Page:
नमः कुलालेभ्यः कर्मारेभ्यश्च वो नमः ।
To you, of the form of potters and blacksmiths, prostration.
नमः पुञ्जिष्टेभ्यो निषादेभ्यश्च वो नमः ।
To you, of the form of those who catch birds and fishermen catching fish, prostration.
नम इषुकृद्भ्यो धन्वकृद्भ्यश्च वो नमः ।
To you, of the form of good fabricators of arrows and bows, prostration.
नमो मृगयुभ्यः श्वनिभ्यश्च वो नमः ।
To you, of the form of hunters of animals, and those who hold dogs, chained in neck, prostration.
नमः श्वभ्यः श्वपतिभ्यश्च वो नमः ।
To you, of the form of dogs, and protectors of dogs, prostration.
Sayana bhashyam (commentary) states that the second Anuvakam starting with ‘ Namo Hiranyabaahave ’ is meant primarily to worship the many forms assumed sportingly by Parameswara; the third Anuvakam starting with ‘Namas sahamaanaaya’ is aimed mainly at adoring the forms of thieves taken by Parameswara; this fourth Anuvakam starting with ‘Nama Aavyaadinibhya:’ draws attention to the many animal forms assumed by Sri Parameswara.
It was described in the 26 mantras starting with ‘Ishumadbhya:’ that Sri Parameswara alone has taken the form of the entire universe with living and non-living beings. His being the soul of all creation is going to be described in the mantras from ‘Namo Jyeshthaya cha’ (6th Anuvakam). This goes to establish ‘Sivaadvaitam’ (Principle that there is nothing other than Siva), i.e. ‘Atmaadvaitam’ (Principle that there is nothing other than Soul). That Atma (Soul) possesses ‘Samasta chetanaadvaitam’ (Principle of uniquely pervading all living beings) is established by many authoritative passages like ‘Aham Brahmaasmi’, ‘Tattvamasi’ etc. It has been explained in detail in ‘Brahma Mimamsa’ that since Atma is the sub-stratum of all superimposed non-living objects and since sub-stratum alone is the true form of the superimposed object, as shown in ‘Suktirajata’, Atma possesses also ‘Samasta Achetanaadvaitam’ (Principle that Atma is nothing other than all non-living objects).
As ‘Sarvaadvaitam’ (Principle of all in one Atma) has thus been established and as the import of this passage is that alone, there is no scope for doubting as to how Sruti could teach the unity of the Supreme Iswara with lowly creatures like dog and hunter. For the terms ‘svabhya:’, ‘svapatibhya:’ etc., the meaning is not that the bodies of dog and Parameswara are the same. The meaning however is that the consciousness pervading in the dog’s body and the consciousness in Parameswara is the same. It must be understood that if the term ‘sva’ means the body of dog, the intent is the consciousness, which is the sub-stratum and not the dog’s body, which is superimposed. In the Sun, reflected in Ganga and ponds, Ganga’s holiness or the defect of liquor does not attach to it. Similarly, in the Consciousness of Self pervading the bodies of lowly creatures like dog, the defects of lowly creatures or the goodness of higher creatures does not attach to it. This is borne out in the Gita sloka,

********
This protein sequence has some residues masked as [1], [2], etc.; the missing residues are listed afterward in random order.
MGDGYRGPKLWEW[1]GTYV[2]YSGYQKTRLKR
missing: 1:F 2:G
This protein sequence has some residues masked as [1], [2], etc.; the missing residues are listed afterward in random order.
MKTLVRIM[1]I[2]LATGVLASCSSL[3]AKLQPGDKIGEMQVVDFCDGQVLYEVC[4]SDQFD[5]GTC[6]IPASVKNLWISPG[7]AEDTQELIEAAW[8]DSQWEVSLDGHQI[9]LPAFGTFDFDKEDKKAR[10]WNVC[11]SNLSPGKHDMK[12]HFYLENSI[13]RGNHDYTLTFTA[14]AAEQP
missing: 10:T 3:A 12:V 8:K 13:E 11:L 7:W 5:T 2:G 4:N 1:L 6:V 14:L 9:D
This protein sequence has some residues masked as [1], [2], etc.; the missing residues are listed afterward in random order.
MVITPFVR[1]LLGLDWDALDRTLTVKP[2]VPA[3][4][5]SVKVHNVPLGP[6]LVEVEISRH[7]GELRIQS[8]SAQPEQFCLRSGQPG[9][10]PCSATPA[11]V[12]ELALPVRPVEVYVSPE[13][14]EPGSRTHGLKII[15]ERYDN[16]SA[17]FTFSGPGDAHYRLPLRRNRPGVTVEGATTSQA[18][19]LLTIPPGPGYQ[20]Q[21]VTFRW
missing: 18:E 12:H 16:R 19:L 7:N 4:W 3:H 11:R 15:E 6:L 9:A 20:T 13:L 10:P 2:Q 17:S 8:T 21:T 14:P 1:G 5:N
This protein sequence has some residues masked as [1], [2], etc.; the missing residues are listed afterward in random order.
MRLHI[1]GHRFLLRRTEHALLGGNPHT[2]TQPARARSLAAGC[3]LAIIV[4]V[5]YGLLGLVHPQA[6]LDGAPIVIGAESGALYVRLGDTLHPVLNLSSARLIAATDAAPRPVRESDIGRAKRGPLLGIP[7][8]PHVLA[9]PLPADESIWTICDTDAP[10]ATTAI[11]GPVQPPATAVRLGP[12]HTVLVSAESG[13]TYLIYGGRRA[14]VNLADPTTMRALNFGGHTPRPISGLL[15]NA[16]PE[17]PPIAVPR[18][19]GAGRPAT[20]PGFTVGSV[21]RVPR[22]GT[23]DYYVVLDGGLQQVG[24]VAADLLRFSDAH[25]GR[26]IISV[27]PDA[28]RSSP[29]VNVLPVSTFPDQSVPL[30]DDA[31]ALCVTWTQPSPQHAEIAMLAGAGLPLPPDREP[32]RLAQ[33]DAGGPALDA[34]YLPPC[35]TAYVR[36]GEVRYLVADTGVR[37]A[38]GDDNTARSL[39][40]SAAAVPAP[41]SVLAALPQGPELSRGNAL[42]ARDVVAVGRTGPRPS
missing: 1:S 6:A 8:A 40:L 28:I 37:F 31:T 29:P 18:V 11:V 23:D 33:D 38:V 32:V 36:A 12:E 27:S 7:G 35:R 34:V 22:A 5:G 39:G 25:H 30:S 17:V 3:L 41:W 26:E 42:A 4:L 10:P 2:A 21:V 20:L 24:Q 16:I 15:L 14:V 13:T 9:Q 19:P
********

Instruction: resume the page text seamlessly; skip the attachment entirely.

‘विद्याविनयसंपन्ने ब्राह्मणे गवि हस्तिनि ।
शुनि चैव श्वपाके च पण्डिताः समदर्शिनः ॥‘
(‘The wise have equal outlook with a brahmana endowed with learning and humility, a cow, an elephant, a dog and the eater of dog’s flesh.)
And other passages like
‘किं गङगाम्बुनि बिम्बितेम्बरमणौ चण्डालवापीपयः-
पूरेष्यन्तरमस्ति काञ्चनघटीमृत्कुम्भयोश्चान्तरे ॥‘.
(‘Is there any difference between the Sun’s image reflected in the waters of Ganga and in the pond of a chandala? Is there any difference between the space inside a golden pot and that in a clay pot?’).
For this fourth Anuvaka containing 14 mantras, Rishi is Durvasa; chandas is Mahavirat; Devata is Sambhu.
‘भस्मोद्धूलितसर्वाङ्गं जटामण्डलमण्डितम् ।
ध्यायेद्देवं वृषारूढं गणेश्वरयुतं हरम् ॥‘
‘One must meditate on Hara, who has Vibhuti (bhasma-sacred ash) smeared all over the body, decorated with tuft of matted hair, accompanied by Ganesvara and mounted on Vrishabha.’
Chanting of this mantra is capable of granting relief from severe diseases like tuberculosis, fever, special fever related to humours, leprosy etc.